Alex Troncoso (who also had a sample bottle from me too, and is soon to open what will surely be one of the most exciting breweries of 2016, Lost and Grounded) writes:
"Thanks for the beer, it was amazing! My overall impression of the beer were clear from the first smell and taste - a fantastic DIPA. I am not a fan of overtly crystal malt-led (D)IPAs and I think keeping the grist simple was the key for me.
Specific comments on the recipe and process:
- Nice mix of chloride and sulphate. I think if the salts were only sulphate then the bitterness would have been too harsh; the chloride really rounds it out.
- I was very surprised by the degree of attenuation achieved; I thought much more adjunct would be required. Another trick is to go for a much thicker mash (eg. 2.4L/kg) to better protect the enzymes and achieve a higher attenuation... But you obviously didn't have that problem anyhow!
- I would stick with the more intensive mashing regime (protein rest, etc) as the more intensive the mash, the higher the extract. Also, the protein rest would have possibly increased the FAN which made the yeast happier, but that is a text book assumption!
- Interesting choice of bittering with the CO2 extract. Science is there to be used, and I liked to see you using a lesser used product (in 'craft' circles that is) to dial in the bitterness.
- The list of hops used was quite extensive and personally I would cull it back to get a little more focus on a certain character. But in saying that the beer was bloody good, so don't listen to me too much! The maturation and scrubbing regime was interesting - perhaps you could have used less hops and achieved the same result without any scrubbing?"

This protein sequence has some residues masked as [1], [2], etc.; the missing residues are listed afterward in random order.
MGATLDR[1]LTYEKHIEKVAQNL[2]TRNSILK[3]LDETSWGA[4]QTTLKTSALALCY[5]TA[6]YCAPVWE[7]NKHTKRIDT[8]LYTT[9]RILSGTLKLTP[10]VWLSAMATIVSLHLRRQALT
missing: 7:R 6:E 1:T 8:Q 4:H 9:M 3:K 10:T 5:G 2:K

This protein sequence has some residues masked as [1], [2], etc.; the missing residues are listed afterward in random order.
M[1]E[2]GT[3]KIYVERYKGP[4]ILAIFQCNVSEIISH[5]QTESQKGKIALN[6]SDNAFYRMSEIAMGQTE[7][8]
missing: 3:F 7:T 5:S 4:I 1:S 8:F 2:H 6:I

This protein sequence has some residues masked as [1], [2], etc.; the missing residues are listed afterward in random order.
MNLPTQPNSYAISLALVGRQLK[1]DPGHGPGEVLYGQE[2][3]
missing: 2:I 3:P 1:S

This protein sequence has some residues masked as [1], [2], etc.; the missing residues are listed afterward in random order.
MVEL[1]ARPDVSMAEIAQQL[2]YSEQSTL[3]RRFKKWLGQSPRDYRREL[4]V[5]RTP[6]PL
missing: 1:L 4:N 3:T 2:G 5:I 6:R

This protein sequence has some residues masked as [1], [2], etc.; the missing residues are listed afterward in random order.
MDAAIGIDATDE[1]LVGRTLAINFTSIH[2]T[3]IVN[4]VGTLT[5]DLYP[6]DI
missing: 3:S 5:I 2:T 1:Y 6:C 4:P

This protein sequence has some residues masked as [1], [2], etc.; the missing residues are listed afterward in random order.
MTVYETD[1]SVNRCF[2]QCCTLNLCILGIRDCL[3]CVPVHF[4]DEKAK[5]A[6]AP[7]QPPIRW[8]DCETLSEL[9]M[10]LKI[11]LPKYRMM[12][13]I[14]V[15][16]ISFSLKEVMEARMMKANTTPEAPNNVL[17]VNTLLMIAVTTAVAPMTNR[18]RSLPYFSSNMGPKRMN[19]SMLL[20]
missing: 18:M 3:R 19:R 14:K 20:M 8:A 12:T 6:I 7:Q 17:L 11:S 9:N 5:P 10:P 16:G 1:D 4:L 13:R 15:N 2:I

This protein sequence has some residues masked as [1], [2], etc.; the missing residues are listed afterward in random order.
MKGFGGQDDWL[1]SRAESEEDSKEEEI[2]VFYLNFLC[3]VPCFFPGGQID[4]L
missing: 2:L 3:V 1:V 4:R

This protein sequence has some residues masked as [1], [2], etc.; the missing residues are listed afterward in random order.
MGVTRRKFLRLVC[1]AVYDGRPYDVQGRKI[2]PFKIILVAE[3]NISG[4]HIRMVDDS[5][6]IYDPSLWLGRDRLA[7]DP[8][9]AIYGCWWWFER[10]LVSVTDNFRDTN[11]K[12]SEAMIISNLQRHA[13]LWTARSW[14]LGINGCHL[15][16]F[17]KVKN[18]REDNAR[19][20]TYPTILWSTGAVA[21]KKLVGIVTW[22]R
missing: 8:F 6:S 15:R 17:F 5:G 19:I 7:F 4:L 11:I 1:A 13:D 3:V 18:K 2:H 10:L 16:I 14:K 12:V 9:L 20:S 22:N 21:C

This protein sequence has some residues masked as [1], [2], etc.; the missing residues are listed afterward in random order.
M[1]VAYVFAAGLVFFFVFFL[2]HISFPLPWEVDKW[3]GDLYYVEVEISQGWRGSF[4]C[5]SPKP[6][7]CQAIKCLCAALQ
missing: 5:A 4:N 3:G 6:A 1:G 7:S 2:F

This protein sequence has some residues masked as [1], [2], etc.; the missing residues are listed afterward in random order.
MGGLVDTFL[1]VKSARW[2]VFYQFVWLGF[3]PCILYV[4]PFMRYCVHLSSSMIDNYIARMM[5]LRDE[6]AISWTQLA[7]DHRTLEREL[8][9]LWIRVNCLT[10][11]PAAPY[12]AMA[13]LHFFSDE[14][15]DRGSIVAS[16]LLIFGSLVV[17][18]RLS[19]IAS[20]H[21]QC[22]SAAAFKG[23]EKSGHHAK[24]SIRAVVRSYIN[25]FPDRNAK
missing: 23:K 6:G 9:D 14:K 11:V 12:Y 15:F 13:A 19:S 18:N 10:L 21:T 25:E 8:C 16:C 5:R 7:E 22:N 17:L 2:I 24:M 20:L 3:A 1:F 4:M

Lastly, James Watt of Brewdog shared the recipe with me for Born To Die (the 2nd batch) which is as follows:
Grist for 100hl: Type / kg / %
Pale Ale Malt 2200kg 84.6%
Maris Otter Extra Pale 400kg 15.4%
Hops: Type / kg / α-acid [%]
CO2 Extract 10.00kg 50.00%
Amarillo 5.00kg 9.00%
Simcoe 5.00kg 12.50%
Mosaic 10.00kg 12.00%
Citra 10.00kg 12.00%
Amarillo 10.00kg 9.00%
Simcoe 10.00kg 12.50%
Dryhops for 100hl (1.0kg/hl)
Thanks to Mark, Logan, and Alex for sharing their thoughts, techniques and to James for sharing the Born to Die recipe. Not only are we shooting for ever better hoppy beer, more openness and clarity with our beer making, but ever more dialogue and openness from the rest of the industry too.
With thanks to you all for your kind words and high praise of our first DIPA, here's to 2016, and the strides we'll all make to present to you the best hoppy beer we can possibly make.